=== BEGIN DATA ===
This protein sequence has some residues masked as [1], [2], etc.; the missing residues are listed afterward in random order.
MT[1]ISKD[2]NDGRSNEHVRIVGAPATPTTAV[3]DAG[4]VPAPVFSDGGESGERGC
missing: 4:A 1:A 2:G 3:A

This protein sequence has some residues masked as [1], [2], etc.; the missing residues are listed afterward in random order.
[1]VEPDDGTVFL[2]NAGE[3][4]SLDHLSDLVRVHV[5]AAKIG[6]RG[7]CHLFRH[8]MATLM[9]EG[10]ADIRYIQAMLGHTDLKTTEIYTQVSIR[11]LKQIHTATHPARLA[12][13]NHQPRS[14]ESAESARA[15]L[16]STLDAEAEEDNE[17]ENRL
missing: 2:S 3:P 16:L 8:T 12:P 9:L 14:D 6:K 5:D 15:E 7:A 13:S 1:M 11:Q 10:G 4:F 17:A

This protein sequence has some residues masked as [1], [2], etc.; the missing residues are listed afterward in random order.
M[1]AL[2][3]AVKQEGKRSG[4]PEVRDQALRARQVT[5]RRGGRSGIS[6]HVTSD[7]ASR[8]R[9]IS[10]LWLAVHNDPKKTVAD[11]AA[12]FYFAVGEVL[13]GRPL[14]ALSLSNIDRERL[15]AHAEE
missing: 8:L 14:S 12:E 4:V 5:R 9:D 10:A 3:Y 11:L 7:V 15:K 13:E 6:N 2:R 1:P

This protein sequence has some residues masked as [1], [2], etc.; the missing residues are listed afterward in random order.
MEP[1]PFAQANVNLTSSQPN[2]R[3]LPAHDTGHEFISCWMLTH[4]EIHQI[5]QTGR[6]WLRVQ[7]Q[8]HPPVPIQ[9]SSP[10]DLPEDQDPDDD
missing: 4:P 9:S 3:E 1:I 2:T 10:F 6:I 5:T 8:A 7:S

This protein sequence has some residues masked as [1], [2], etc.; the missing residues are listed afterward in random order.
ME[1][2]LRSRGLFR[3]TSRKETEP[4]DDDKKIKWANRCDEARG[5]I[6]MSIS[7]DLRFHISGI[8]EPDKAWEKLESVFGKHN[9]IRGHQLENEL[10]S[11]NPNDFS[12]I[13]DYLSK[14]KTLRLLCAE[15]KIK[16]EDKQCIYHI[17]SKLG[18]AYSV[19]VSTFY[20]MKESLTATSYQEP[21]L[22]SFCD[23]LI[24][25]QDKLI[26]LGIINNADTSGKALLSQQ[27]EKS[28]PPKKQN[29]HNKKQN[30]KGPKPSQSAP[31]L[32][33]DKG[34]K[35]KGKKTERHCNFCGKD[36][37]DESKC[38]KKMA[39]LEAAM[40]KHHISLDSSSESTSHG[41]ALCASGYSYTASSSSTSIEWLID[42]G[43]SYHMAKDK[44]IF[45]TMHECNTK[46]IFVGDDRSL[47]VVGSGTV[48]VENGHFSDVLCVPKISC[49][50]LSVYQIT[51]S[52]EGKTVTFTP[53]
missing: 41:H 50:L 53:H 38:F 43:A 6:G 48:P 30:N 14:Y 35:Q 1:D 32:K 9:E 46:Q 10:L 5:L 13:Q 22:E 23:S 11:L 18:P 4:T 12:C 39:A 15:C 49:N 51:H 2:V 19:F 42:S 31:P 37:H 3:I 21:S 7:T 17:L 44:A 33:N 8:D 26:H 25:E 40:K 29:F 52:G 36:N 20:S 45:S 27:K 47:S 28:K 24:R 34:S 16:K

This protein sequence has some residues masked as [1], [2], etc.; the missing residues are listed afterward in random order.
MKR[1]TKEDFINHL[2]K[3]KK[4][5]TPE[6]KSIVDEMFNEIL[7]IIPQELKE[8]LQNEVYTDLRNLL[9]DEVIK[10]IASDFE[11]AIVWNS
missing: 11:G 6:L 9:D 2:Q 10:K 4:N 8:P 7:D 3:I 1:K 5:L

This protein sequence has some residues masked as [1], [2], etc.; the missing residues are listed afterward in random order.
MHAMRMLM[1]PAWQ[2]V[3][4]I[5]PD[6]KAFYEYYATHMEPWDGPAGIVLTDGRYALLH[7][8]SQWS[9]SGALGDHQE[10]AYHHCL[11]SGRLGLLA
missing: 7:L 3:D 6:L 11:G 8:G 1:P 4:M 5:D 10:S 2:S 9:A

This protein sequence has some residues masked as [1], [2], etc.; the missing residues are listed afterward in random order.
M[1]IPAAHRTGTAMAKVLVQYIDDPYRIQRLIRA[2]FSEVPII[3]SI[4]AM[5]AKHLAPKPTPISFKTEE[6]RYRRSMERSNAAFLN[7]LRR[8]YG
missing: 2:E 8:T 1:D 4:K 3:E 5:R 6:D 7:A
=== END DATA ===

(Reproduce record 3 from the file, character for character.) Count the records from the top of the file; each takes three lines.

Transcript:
This protein sequence has some residues masked as [1], [2], etc.; the missing residues are listed afterward in random order.
M[1]AL[2][3]AVKQEGKRSG[4]PEVRDQALRARQVT[5]RRGGRSGIS[6]HVTSD[7]ASR[8]R[9]IS[10]LWLAVHNDPKKTVAD[11]AA[12]FYFAVGEVL[13]GRPL[14]ALSLSNIDRERL[15]AHAEE
missing: 8:L 14:S 12:E 4:V 5:R 9:D 10:A 3:Y 11:L 7:V 15:K 13:E 6:N 2:R 1:P